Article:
Open letter to Dr. Cannon: the Flanagan flap

On Nov. 30 2010, University of Calgary political science professor Dr. Tom Flanagan advocated for the political murder of Julian Assange, the founder of the international non-profit media organization WikiLeaks.

Speaking on a national CBC broadcast of Power & Politics with Evan Solomon, Dr. Flanagan said: “I think that Assange should be assassinated, actually. I think that Obama should put on a contract and maybe use a drone or something.”

When host Evan Solomon interrupted saying, “Tom, that’s pretty harsh stuff,” Dr. Flanagan replied, “Well, I’m feeling very manly today.”

He ended the segment with, “I wouldn’t feel unhappy if Assange disappeared.”

Dr. Flanagan has since apologized for his comments, telling CBC News: “I regret that I made a glib comment about a serious issue.”

His prompt apology is most certainly welcome, but unfortunately for the U of C’s reputation, the damage has been done. A number of the most prominent English-language news sources in the world including The Guardian, The Nation, The Jerusalem Post, National Public Radio and The Telegraph carried Dr. Flanagan’s remarks, along with many Canadian news outlets and countless blogs.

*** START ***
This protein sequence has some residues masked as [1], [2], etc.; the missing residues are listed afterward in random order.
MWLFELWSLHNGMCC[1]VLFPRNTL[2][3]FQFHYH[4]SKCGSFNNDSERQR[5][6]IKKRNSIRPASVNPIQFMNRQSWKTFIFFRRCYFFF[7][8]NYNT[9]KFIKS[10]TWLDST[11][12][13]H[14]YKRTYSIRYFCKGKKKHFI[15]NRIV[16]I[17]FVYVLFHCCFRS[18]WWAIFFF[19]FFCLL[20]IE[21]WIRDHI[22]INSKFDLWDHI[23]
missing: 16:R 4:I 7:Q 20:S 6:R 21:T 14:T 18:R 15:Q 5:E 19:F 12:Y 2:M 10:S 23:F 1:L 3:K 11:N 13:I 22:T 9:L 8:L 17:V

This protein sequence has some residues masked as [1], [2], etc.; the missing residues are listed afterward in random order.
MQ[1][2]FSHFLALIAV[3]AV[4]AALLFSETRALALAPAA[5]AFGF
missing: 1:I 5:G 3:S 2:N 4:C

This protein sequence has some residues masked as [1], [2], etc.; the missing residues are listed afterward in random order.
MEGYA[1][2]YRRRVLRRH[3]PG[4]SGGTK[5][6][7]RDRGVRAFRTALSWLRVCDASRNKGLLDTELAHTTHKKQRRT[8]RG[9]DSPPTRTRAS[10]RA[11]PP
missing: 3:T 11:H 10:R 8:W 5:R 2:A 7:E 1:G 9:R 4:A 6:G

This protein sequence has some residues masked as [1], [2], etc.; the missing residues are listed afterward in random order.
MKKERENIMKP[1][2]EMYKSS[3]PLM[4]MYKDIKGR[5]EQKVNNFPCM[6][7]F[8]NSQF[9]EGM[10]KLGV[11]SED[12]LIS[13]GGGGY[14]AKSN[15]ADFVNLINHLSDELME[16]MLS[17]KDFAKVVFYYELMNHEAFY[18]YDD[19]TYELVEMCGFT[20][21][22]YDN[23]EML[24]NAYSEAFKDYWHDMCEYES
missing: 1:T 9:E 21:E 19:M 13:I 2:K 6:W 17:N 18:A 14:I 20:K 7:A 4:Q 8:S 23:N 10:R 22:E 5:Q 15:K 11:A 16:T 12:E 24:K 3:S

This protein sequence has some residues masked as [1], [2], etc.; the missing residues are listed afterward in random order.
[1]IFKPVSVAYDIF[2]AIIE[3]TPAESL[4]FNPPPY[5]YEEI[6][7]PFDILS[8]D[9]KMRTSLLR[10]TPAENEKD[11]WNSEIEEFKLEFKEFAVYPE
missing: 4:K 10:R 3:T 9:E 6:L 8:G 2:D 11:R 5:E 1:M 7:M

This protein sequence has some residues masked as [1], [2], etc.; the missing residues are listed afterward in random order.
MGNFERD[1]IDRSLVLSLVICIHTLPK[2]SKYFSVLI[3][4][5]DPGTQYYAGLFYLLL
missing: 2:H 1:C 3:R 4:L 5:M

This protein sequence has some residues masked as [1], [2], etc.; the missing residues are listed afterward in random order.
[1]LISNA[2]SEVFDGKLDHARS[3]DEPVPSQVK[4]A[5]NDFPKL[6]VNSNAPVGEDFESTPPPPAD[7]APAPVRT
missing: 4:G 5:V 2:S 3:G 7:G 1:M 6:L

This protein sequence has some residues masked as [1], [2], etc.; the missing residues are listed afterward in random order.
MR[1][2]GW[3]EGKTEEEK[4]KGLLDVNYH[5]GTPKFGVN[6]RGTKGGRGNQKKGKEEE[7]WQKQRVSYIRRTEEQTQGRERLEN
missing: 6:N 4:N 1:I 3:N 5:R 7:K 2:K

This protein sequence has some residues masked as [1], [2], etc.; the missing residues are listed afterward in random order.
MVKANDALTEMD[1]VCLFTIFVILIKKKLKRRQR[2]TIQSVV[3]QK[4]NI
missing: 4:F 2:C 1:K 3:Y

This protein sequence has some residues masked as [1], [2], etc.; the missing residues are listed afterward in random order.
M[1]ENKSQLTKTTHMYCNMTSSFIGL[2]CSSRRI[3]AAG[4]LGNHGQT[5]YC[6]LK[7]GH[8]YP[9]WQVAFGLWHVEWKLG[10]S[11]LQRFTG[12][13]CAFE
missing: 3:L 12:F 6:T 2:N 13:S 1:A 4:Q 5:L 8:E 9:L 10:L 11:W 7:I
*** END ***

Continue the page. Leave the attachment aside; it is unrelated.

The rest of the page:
Dr. Flanagan’s initial remarks remain relevant to the U of C community because although debate and even harsh disagreement about the release are not only inevitable but perfectly natural for an open and democratic society like Canada’s, we must draw a line at advocating for political murder, something that Dr. Flanagan failed to do.

Better than most, a professor of political science should understand that academic freedom is not possible without political freedom, and that political freedom cannot survive in a climate where journalists and opponents of a ruling regime hear public intellectuals advocate for their assassination on the nightly news.

If this were a Russian, Chinese or Iranian intellectual calling for the murder of a regime opponent, Canadians would be appalled. Considering Canada’s proud tradition of political freedom, it is all the more offensive to hear an active member of the University of Calgary faculty and the former chief of staff and campaign manager for the sitting Canadian prime minister do the same.

The University of Calgary should distance itself publically from Dr. Flanagan’s initial remarks, condemn Dr. Flanagan in the harshest possible terms and censure him for abusing the good name of the university and for the damage this has done to the reputation of not only the school, but of the 150,000 alumni and the degrees they hold.

This should be done peacefully. After all, even though thousands of University of Calgary students, staff and faculty have disagreed with Dr. Flanagan’s opinions over the years, no one has publically called for him to be murdered, even in jest.

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